Serena Jameka Williams, everyone knows her name. You’d have to be living under a rock to miss what she does for her profession. She is the greatest tennis player of all time. Not the greatest women’s tennis player of all time, not the greatest Black tennis player of all time, simply the greatest player of all time. She has achieved 23 Grand Slam singles, and she is the only player – male or female – to win more than 20 majors. Serena was the world’s highest-paid woman athlete in 2016, with earnings of almost $29 million in prize money and endorsements. In 2017, she was the only woman on Forbes’ list of the 100 highest-paid athletes with prize money and endorsements totaling $27 million. Awarded the Laureus Sportswoman of the Year title four times (2003, 2010, 2016, 2018), Serena was also named Sportsperson of the Year by Sports Illustrated magazine in December 2015.
She has received every professional accolade that exists. She has also managed to get married and have a little girl. But who is Serena away from the court? Turns out she is a champion of a different kind in her personal life. When she was a little girl, playing on rundown tennis courts in Compton, California, she experienced racism and classism for daring to play a sport made for rich, white people. Serena was told she would never succeed because of her color and her class. She was told to give up, stop trying, play a sport that “fits” you. She did none of those things. With the encouragement of her coach father and her tennis teammate and sister, Venus, they continued.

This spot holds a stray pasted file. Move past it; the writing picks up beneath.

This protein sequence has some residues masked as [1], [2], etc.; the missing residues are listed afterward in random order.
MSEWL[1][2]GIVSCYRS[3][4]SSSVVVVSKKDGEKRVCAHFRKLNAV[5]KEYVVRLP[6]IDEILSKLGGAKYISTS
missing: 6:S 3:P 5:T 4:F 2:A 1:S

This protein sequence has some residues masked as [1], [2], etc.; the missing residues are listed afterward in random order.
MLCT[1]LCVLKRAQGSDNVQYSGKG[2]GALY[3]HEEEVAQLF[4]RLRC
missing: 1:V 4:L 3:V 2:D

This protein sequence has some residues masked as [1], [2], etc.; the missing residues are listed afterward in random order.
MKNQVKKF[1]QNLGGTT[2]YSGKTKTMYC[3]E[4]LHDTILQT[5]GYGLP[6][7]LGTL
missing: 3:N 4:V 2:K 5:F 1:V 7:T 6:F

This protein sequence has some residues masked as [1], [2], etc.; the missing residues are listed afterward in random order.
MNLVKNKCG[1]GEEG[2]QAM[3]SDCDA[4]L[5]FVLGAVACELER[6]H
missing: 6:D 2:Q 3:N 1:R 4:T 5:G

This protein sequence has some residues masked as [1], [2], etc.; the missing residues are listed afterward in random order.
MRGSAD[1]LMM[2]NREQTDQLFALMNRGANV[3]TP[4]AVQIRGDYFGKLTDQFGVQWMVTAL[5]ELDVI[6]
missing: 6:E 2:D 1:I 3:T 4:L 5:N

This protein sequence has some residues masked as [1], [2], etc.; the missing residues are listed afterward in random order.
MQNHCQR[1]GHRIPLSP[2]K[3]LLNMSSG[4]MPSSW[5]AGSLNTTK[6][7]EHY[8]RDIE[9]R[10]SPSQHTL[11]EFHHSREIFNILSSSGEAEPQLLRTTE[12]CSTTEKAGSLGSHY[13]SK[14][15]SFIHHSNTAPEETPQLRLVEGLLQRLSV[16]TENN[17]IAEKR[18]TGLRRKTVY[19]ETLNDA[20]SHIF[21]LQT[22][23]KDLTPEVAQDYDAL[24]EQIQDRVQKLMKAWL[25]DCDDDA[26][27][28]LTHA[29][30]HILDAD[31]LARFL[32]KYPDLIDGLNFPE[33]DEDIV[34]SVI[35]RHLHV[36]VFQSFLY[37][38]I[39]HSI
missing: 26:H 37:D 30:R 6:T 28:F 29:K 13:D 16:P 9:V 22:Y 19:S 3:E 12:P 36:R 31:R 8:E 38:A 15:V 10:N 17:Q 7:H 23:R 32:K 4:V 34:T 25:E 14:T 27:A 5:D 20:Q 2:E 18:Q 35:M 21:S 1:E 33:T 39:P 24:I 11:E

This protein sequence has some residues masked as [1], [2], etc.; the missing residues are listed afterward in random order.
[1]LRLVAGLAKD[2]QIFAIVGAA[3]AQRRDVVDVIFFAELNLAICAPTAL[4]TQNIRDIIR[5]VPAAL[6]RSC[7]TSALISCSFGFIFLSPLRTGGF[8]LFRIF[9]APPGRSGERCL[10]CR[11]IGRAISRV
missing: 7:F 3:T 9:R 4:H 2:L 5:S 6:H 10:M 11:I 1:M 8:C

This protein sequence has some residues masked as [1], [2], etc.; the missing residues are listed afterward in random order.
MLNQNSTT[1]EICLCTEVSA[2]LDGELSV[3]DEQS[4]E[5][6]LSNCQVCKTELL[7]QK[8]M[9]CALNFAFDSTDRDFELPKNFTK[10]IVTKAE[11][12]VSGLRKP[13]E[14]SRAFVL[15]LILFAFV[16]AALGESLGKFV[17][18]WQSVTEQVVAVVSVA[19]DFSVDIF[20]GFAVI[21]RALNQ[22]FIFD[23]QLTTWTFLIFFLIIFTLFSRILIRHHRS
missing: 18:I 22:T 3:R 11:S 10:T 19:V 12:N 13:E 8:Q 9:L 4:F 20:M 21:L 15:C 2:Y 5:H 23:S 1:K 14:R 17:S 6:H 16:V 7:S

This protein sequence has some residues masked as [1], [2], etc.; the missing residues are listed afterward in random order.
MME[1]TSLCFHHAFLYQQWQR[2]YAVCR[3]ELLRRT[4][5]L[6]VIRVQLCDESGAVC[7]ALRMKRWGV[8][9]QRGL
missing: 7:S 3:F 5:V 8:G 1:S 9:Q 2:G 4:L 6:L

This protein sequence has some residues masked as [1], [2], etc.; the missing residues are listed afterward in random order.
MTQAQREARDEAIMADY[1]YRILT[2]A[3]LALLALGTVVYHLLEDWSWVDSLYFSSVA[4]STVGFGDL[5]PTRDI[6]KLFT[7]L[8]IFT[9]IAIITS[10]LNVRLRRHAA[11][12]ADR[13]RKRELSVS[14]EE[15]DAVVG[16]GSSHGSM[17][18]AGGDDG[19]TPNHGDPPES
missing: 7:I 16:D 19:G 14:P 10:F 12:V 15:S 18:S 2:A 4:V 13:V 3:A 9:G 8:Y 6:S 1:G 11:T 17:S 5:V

Serena fought. She fought through all of the nonsense and focused on her goal of being a professional tennis player. Serena has said in interviews that she didn’t know why she had to experience so much adversity when she was younger. She didn’t understand why her Blackness prevented her from playing with certain people or playing at certain clubs, until she did. She decided that her purpose was not only to be the greatest tennis player in history but to fight injustice wherever she saw necessary. Serena could have easily shut up and played, taken her money and lived her life. She has instead spoken out about wage inequality, class inequality and injustice that she has experienced.
Because of her stance of speaking out, many of her male counterparts have chosen to speak out as well, talking in press conferences, about the issues Serena has been speaking about for years. The mark of any good professional athlete is to win titles, display their athletic prowess and make the young idolize them. But maybe in this era, the mark of a professional athlete worthy of adoration is speaking your truth, not just going along to get along, and that’s what Serena Jameka Williams has done.
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